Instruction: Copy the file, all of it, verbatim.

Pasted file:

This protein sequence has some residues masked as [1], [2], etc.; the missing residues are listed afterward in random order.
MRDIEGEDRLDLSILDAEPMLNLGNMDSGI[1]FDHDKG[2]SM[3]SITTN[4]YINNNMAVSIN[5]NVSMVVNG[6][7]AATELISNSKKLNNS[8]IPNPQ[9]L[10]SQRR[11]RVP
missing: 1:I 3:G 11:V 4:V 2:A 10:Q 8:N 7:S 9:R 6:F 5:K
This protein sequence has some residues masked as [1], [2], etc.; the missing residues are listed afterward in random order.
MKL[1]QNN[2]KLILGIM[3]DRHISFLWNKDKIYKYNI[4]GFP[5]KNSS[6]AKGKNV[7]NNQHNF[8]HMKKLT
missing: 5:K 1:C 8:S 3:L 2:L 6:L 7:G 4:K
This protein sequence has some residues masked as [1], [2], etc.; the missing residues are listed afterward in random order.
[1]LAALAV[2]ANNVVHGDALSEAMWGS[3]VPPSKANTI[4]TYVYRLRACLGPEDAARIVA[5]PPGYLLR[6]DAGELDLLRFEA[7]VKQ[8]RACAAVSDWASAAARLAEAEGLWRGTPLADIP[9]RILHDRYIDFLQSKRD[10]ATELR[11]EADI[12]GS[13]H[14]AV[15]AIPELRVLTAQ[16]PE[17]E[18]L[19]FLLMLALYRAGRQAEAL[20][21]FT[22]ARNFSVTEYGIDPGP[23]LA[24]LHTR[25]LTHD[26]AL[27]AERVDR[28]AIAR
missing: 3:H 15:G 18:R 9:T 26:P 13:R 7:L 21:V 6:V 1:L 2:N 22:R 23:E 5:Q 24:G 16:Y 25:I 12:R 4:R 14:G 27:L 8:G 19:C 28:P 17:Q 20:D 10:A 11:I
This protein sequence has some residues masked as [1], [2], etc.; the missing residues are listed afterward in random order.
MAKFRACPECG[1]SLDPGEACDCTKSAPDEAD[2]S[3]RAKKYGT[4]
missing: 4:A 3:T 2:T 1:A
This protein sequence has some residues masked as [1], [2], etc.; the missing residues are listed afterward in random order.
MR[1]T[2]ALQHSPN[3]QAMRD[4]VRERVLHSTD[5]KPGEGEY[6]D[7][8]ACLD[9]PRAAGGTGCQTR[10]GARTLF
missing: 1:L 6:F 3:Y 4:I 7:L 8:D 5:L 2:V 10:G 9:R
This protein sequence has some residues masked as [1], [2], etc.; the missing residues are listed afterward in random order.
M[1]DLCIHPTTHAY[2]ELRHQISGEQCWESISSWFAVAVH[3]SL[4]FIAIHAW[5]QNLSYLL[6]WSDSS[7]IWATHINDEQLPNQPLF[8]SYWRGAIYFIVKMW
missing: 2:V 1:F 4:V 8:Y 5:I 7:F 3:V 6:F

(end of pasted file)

This protein sequence has some residues masked as [1], [2], etc.; the missing residues are listed afterward in random order.
MRDIEGEDRLDLSILDAEPMLNLGNMDSGI[1]FDHDKG[2]SM[3]SITTN[4]YINNNMAVSIN[5]NVSMVVNG[6][7]AATELISNSKKLNNS[8]IPNPQ[9]L[10]SQRR[11]RVP
missing: 1:I 3:G 11:V 4:V 2:A 10:Q 8:N 7:S 9:R 6:F 5:K
This protein sequence has some residues masked as [1], [2], etc.; the missing residues are listed afterward in random order.
MKL[1]QNN[2]KLILGIM[3]DRHISFLWNKDKIYKYNI[4]GFP[5]KNSS[6]AKGKNV[7]NNQHNF[8]HMKKLT
missing: 5:K 1:C 8:S 3:L 2:L 6:L 7:G 4:K
This protein sequence has some residues masked as [1], [2], etc.; the missing residues are listed afterward in random order.
[1]LAALAV[2]ANNVVHGDALSEAMWGS[3]VPPSKANTI[4]TYVYRLRACLGPEDAARIVA[5]PPGYLLR[6]DAGELDLLRFEA[7]VKQ[8]RACAAVSDWASAAARLAEAEGLWRGTPLADIP[9]RILHDRYIDFLQSKRD[10]ATELR[11]EADI[12]GS[13]H[14]AV[15]AIPELRVLTAQ[16]PE[17]E[18]L[19]FLLMLALYRAGRQAEAL[20][21]FT[22]ARNFSVTEYGIDPGP[23]LA[24]LHTR[25]LTHD[26]AL[27]AERVDR[28]AIAR
missing: 3:H 15:G 18:R 9:T 26:P 13:R 7:L 21:V 6:V 1:L 2:N 22:R 23:E 5:Q 24:G 16:Y 25:I 12:R 4:R 14:G 27:L 8:G 19:C 28:P 17:Q 20:D 10:A 11:I
This protein sequence has some residues masked as [1], [2], etc.; the missing residues are listed afterward in random order.
MAKFRACPECG[1]SLDPGEACDCTKSAPDEAD[2]S[3]RAKKYGT[4]
missing: 4:A 3:T 2:T 1:A
This protein sequence has some residues masked as [1], [2], etc.; the missing residues are listed afterward in random order.
MR[1]T[2]ALQHSPN[3]QAMRD[4]VRERVLHSTD[5]KPGEGEY[6]D[7][8]ACLD[9]PRAAGGTGCQTR[10]GARTLF
missing: 1:L 6:F 3:Y 4:I 7:L 8:D 5:L 2:V 10:G 9:R
This protein sequence has some residues masked as [1], [2], etc.; the missing residues are listed afterward in random order.
M[1]DLCIHPTTHAY[2]ELRHQISGEQCWESISSWFAVAVH[3]SL[4]FIAIHAW[5]QNLSYLL[6]WSDSS[7]IWATHINDEQLPNQPLF[8]SYWRGAIYFIVKMW
missing: 2:V 1:F 4:V 8:Y 5:I 7:F 3:V 6:F